Ensemble Modeling: A Stacked Model Approach

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## [1] "2017-08-15 23:03:38 EDT"

This paper illustrates an ensemble model approach for the Ames House Price data. An ensemble model combines multiple models in an effort to increase the predictive accuracy. This specific ensemble approach illustrates the model stacking method.

The diagram below shows the high-level model stacking architecture, which is composed of two stages. The top-level stage, called Level 0, is composed of three modeling algorithms:

  1. Gradient Boosting (gbm)
  2. Extreme Gradient Boosting (xgb)
  3. Random Forest (rngr)

The second stage, Level 1, is composed of a single Neural Network (nnet) model. The predictions from Level 1 are used to create the final data set.

Feature Sets in the diagram reprsents one or more sets of attributes created for the Level 0 models.

plot of chunk model_workflow

The following chart shows the model performance of the individual Level 0 models versus the overall stacked model.

##   Model PLB_Score   Level
## 1   gbm   0.12852 Level 0
## 2   xgb   0.13696 Level 0
## 3  rngr   0.14703 Level 0
## 4  nnet   0.12678 Level 1

The percent reduction for the Level 1 model compared to the best performing Level 0 model:

## [1] 1.353875

plot of chunk percent_reduction

From the above chart we see that the Level 1 model is a 1.35% improvement over the best performing Level 0 model.

To fit within the constraints of an intuitive ensemble model approach, a simple stacked model was designed. A performance gain for Level 1 predictive power supports the simple design efficacy. The wisdom of Occum’s Razor, i.e. parsimony, cannot be overstated when desinging models. A simple model design supports efficient model optimization. The specific simplications are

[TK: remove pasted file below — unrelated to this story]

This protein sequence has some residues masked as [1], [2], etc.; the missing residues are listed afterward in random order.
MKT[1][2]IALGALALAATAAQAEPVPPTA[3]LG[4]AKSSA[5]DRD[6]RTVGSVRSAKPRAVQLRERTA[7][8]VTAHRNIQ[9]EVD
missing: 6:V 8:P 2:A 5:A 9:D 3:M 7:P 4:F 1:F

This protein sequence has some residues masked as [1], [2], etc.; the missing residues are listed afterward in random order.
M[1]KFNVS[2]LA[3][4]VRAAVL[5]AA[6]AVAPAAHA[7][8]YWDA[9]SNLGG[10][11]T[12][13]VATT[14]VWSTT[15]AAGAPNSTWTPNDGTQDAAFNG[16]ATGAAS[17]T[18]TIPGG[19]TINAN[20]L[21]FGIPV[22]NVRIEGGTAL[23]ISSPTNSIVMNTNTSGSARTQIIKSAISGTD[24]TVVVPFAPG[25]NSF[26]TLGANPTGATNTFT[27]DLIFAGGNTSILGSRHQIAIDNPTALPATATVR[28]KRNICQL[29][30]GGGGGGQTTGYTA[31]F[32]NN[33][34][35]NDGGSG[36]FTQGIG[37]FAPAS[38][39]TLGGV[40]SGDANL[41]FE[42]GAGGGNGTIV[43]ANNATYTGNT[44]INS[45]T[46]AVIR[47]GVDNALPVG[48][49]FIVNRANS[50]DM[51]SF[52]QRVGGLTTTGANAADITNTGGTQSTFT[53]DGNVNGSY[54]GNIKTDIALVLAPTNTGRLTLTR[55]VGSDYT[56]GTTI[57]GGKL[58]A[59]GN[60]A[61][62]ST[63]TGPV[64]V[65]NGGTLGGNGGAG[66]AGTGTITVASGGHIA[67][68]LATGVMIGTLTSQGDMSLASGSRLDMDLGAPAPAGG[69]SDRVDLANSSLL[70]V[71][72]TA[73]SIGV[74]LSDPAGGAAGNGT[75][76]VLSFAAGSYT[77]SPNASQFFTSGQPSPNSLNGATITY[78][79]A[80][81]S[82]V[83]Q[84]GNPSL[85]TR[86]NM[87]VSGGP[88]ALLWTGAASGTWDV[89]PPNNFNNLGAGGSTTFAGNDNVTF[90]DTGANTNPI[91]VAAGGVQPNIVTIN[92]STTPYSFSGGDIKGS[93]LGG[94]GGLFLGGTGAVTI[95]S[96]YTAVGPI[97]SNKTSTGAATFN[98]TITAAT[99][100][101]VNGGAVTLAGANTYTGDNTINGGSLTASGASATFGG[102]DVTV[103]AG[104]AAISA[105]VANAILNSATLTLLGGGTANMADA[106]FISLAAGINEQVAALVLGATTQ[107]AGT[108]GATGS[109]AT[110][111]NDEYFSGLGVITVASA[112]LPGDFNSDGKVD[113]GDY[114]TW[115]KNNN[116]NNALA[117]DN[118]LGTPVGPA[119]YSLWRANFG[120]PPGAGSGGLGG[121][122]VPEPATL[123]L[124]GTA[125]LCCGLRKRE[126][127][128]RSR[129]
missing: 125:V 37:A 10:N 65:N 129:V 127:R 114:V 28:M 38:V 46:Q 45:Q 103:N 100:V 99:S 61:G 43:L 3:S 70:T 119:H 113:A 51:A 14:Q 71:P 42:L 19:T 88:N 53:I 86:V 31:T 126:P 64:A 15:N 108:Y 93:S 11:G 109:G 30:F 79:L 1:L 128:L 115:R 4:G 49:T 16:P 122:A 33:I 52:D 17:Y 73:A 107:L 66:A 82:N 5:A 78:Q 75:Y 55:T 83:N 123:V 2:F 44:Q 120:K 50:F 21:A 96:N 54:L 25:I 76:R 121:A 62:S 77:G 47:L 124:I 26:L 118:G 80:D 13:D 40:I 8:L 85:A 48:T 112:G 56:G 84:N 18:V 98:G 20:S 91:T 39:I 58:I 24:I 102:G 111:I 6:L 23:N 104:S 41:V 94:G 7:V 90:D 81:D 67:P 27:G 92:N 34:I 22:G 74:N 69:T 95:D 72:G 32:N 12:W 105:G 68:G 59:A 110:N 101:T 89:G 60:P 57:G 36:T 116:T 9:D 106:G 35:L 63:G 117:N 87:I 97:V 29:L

• Limit Level 0 to three models
  • Limit Level 1 to one model

Improvements in stacked model performance can be accomplished by

  • Adding models to Level 0 and Level 1 using different algorithms
  • Tuning model Hyper-parameters
  • Adding feature sets by feature engineering
  • Adding levels in the model structure

For additional information on model stacking see these references:

The remainder of this paper demonstrates the model stacking training pipeline. First we show an approach for creating model feature sets. Next we demonstrate an approach for training Level 0 models.

Then we end with creating features for the Level 1 model and creating the final data set.

Data Preparation

Retrieve Data

Initial Data Profile

Feature selection is based on a wrapper algorithm for feature importance analysis.

##  [1] "MSSubClass"    "MSZoning"      "LotArea"       "LotShape"     
##  [5] "LandContour"   "Neighborhood"  "BldgType"      "HouseStyle"   
##  [9] "OverallQual"   "OverallCond"   "YearBuilt"     "YearRemodAdd" 
## [13] "Exterior1st"   "Exterior2nd"   "MasVnrArea"    "ExterQual"    
## [17] "Foundation"    "BsmtQual"      "BsmtCond"      "BsmtFinType1" 
## [21] "BsmtFinSF1"    "BsmtFinType2"  "BsmtUnfSF"     "TotalBsmtSF"